For four long years of high school I had waited to escape the filthy prison of youth culture in which I was fully and regrettably engaged. I longed for the freedom to be happy and good. And when I met my boyfriend, with his strong Christian identity, I breathed freely for the first time in many years and relished the first steps to recovering feminine innocence. And now? No. I wouldn’t go back. I would never go back.
So I ran away. Hey Honey, I changed my mind about that retreat… is there still room for me?
I never made it to that Michigan game. Instead, I found myself kneeling for two hours on the marble floor of a cold little chapel just a few feet away from my Eucharistic Lord encased in the shining monstrance. I focused on that little white host because I wanted more than anything just to experience the reality of Divine Love. My soul still retained enough innocence to desire that gift; the elusive treasure that the world offers but can never produce. I was young but my tired and wounded soul was disillusioned and ready for a Savior.I knew enough to call on the name Jesus and I gave my emotional assent to belief. But then came the moment that rocked my world…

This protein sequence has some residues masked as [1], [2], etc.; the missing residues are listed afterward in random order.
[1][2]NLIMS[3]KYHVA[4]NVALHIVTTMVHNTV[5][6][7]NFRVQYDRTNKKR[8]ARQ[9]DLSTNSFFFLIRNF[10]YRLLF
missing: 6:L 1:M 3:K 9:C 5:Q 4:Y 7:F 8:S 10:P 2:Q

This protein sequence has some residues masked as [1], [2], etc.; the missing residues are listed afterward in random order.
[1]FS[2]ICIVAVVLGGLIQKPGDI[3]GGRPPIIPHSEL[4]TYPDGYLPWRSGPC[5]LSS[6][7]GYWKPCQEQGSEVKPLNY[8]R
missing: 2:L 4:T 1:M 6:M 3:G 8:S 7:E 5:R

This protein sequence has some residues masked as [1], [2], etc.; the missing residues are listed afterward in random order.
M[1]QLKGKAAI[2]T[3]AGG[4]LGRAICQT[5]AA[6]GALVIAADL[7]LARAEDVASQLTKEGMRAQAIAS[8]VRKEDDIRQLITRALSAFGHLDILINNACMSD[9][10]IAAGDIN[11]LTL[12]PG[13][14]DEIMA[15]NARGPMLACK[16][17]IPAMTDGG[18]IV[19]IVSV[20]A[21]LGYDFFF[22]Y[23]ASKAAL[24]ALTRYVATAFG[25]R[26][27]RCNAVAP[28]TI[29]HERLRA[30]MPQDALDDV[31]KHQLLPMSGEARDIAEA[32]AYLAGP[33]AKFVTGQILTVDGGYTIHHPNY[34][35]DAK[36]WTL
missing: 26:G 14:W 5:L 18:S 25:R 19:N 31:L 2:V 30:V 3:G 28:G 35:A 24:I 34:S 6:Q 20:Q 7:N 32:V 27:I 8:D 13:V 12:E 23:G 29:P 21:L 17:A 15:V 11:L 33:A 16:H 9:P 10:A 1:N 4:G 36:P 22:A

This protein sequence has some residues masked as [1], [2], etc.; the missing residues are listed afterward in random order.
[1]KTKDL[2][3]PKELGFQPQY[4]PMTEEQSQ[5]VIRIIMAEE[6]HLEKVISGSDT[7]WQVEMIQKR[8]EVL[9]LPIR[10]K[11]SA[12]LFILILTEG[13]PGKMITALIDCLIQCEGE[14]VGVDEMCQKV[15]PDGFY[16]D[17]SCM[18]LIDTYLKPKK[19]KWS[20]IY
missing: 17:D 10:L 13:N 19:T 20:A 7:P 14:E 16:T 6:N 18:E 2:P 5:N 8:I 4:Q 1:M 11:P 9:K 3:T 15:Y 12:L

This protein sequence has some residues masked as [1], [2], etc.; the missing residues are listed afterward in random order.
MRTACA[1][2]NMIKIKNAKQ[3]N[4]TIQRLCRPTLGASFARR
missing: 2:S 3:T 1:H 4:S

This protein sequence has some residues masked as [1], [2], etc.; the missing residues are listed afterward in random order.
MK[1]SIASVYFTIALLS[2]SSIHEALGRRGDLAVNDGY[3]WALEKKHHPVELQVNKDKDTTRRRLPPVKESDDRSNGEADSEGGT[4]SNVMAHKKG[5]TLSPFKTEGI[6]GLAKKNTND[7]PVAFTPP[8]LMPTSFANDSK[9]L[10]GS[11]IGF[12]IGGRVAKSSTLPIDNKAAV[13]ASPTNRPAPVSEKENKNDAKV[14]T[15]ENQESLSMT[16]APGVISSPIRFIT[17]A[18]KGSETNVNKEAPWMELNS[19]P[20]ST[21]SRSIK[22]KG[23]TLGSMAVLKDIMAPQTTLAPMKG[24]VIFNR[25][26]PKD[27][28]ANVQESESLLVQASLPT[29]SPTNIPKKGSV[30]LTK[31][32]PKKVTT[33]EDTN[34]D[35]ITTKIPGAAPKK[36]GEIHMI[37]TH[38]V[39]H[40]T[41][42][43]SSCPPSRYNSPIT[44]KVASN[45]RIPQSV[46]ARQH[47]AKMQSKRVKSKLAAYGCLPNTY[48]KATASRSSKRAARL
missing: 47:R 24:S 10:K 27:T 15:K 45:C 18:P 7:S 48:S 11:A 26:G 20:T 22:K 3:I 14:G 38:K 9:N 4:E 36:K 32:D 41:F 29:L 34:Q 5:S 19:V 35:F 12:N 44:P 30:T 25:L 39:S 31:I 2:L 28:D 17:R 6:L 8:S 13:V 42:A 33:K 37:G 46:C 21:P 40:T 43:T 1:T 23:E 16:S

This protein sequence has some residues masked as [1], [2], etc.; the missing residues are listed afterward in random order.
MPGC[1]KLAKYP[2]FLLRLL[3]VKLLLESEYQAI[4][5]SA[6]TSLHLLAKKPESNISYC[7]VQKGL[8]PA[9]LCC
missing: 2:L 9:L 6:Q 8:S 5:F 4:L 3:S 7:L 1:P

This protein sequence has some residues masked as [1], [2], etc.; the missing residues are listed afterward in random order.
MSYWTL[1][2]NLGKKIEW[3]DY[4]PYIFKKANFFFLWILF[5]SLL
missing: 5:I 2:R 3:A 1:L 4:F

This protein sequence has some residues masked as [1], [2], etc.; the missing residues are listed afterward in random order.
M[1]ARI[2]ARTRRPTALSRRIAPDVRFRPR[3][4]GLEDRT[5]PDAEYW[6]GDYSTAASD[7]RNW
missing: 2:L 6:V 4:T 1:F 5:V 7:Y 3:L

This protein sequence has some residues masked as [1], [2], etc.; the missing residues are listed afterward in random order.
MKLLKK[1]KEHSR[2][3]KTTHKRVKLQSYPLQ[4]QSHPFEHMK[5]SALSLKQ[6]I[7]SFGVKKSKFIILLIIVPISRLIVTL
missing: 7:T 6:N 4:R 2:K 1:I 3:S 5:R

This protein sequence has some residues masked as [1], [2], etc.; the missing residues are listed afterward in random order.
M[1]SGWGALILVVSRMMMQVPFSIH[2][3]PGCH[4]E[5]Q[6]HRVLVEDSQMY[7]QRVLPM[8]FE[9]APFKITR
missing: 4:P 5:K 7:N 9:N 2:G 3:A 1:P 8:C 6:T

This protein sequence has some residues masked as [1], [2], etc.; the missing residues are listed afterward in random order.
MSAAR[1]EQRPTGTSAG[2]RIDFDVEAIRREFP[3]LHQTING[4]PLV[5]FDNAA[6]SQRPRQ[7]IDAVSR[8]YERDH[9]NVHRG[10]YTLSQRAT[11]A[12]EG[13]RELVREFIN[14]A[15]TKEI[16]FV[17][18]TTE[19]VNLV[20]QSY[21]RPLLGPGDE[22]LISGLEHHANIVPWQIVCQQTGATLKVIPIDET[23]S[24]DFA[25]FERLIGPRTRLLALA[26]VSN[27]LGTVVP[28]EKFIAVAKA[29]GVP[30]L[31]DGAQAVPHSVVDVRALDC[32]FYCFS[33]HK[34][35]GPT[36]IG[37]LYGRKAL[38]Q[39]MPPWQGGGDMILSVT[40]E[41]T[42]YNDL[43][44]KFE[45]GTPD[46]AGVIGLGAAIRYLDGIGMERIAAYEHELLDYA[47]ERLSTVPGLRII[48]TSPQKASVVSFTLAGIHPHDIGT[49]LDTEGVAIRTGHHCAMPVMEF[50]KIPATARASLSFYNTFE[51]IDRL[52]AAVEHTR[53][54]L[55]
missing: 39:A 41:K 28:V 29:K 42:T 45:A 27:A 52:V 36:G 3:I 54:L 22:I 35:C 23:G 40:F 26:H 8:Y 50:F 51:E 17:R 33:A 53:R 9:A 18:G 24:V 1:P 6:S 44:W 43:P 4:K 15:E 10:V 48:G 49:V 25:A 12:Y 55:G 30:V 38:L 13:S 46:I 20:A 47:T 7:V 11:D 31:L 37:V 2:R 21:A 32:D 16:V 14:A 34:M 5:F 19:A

About an hour into adoration, I heard a voice yell into my heart. If you don’t know what that means, I can’t tell you. It was a hearing yet not with the ear. Whether it was the voice of God, a prompting of the Spirit in my soul, or my imagination, I cannot say; but as I gazed upon the host, I was pierced by these words:
“If I am not God, then you are worshiping nothing but a piece of bread. Do you believe?”
For the first time in my life, I realized my terrible predicament. It was rather comforting to pray and sing and speak belief in a way that was emotionally gratifying. But if this wasn’t really God, then I was the biggest idiot on earth, kneeling before a big zero and worshiping my own fantasy.